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As Gun-Carrying Permits Reach Historic Levels in Minnesota, Related Crimes Remain in Check

Posted by jhingarat21 on 24th Aug 2015

One in 20 Minnesotans has a permit, and 19% are women. 

A record 200,000 Minnesotans now have permits to carry handguns, an increasingly diverse group that includes two men who recently made split-second, life-altering decisions to fire their weapons.

In 2003, the year Minnesota passed its permit-to-carry law, 15,000 five-year permits were issued. The number issued annually then decreased for several years. But by 2014, 184,985 Minnesotans held permits. Today, one in 20 Minnesotans has a permit, 19 percent of them women.

Opponents had feared that the law would lead to a surge in shootings and gun deaths. But Minnesota Bureau of Criminal Apprehension data show that fatalities involving permit holders are rare. In the past five years, there have been five deadly or nonlethal instances of justifiable use of a firearm by permit holders.

“Most criminals aren’t trained ninja assassins, they are opportunists,” said Andrew Rothman, a firearms trainer and president of the Minnesota Gun Owners Civil Rights Alliance. “When they find out they don’t have an easy victim, they change their minds about pursuing a crime.”From 2013 to 2014, gun crimes reported to the BCA involving permit owners dropped in half. While the numbers may not tell the full story — law enforcement can’t track all gun owners who flash weapons only if needed for self-defense — gun rights advocates say they’re telling.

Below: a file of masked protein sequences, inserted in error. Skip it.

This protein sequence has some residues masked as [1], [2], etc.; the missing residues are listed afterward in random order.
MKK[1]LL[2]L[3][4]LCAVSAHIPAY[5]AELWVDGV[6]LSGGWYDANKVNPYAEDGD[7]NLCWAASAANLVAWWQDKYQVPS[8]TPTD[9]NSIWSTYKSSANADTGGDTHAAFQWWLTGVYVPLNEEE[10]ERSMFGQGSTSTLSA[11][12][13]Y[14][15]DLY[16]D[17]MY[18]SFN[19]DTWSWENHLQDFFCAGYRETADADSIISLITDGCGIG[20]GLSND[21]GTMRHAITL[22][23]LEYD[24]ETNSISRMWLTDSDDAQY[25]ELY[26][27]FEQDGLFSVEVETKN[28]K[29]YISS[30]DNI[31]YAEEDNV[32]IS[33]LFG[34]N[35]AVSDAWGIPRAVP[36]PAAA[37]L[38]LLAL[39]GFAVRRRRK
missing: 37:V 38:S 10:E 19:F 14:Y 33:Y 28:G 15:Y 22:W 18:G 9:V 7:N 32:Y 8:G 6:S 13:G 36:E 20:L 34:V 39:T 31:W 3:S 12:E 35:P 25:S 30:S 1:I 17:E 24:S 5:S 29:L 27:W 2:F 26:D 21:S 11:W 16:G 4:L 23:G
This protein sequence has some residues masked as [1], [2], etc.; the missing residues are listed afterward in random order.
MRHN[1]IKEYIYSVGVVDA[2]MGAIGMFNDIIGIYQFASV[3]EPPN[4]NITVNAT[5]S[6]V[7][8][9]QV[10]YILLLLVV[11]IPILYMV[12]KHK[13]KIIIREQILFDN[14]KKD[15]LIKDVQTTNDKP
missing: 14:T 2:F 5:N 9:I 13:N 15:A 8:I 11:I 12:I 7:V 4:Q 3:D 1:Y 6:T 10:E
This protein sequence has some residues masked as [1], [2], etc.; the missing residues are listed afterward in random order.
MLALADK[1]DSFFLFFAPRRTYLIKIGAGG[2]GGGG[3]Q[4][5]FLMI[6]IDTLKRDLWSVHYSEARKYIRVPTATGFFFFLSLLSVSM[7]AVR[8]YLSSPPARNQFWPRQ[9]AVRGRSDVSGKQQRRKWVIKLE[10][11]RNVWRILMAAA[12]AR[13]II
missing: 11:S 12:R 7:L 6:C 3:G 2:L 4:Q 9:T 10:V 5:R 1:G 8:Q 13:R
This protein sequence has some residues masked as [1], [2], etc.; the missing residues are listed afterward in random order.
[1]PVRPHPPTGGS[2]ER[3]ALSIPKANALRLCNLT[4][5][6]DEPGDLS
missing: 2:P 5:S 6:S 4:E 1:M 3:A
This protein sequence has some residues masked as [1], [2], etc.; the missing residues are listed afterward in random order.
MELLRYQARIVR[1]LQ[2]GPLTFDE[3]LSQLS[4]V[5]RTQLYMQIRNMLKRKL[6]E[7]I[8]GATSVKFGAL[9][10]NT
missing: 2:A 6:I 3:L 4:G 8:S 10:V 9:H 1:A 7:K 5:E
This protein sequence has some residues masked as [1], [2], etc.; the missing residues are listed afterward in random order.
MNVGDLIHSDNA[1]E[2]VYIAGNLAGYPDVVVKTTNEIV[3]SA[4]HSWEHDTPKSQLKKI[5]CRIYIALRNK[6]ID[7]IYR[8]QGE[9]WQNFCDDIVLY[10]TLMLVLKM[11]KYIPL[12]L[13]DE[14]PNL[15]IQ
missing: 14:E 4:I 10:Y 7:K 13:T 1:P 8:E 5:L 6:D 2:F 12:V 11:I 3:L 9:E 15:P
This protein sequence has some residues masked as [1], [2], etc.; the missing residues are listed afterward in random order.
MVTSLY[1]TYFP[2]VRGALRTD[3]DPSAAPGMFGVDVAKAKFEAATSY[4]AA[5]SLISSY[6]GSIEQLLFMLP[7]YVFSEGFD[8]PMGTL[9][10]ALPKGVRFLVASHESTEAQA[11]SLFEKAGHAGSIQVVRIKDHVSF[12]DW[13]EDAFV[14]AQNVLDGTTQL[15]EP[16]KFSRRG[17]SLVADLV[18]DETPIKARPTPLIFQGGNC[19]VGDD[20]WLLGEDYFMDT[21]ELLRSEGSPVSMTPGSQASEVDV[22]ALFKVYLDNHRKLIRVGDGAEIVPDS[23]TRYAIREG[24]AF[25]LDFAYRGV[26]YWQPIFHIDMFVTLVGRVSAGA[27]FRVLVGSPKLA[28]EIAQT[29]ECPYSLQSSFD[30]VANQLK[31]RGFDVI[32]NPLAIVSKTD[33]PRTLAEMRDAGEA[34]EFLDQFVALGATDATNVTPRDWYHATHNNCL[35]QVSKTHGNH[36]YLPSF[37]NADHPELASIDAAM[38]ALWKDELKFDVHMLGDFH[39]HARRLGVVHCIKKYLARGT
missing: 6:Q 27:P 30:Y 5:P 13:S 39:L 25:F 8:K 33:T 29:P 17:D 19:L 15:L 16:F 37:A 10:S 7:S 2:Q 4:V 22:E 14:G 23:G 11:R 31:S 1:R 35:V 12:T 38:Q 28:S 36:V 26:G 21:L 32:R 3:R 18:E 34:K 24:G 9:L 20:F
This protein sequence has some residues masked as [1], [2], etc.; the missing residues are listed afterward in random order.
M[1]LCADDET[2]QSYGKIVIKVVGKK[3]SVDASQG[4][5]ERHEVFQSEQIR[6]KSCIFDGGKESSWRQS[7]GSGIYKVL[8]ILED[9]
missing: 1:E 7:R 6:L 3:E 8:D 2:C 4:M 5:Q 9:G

No such scenario happened on a quiet St. Paul street on the night of July 31. Lavauntai Broadbent, 16, was killed after he brandished a handgun during an attempted robbery of a man and woman at Shadow Falls Park. The man, identified as K.L., drew his own gun — for which he had a carry permit — and shot Broadbent.

The other fatality happened in north Minneapolis last September, when Earl Malone, 18, robbed and threatened to harm the daughter of a man who had offered him a ride. The man, a permit owner, convinced Malone he had more money in a car compartment. He pulled over, reached into the compartment, grabbed his loaded gun and fatally shot Malone.

In both cases, the men tried to treat the wounds or called 911 for their victims.

Neither of the shooters, who remain anonymous, will face charges, because the Ramsey and Hennepin County attorneys determined their actions were legally justified.

“This was classic self-defense,” Hennepin County Attorney Michael Freeman said of the Minneapolis shooting. “You can use the same level of force being used on you that is necessary to stop the threat.”

To receive a permit, the applicant must pass a background check and take four to six hours of training. A permit usually costs $100 and has to be renewed in five years.

James Franklin, executive director of the Minnesota Sheriffs’ Association, said he had envisioned the potential for many permit owners using their guns. But it’s been quiet on the permit-to-carry front, he said. An exhaustive background screening program for applicants and gun safety training help explain the small amount of incidents, he said.

“Virtually every case has been a person defending themselves,” Franklin said. “And I can’t recall a single case where a person hurt themselves with a gun [used for self-defense].”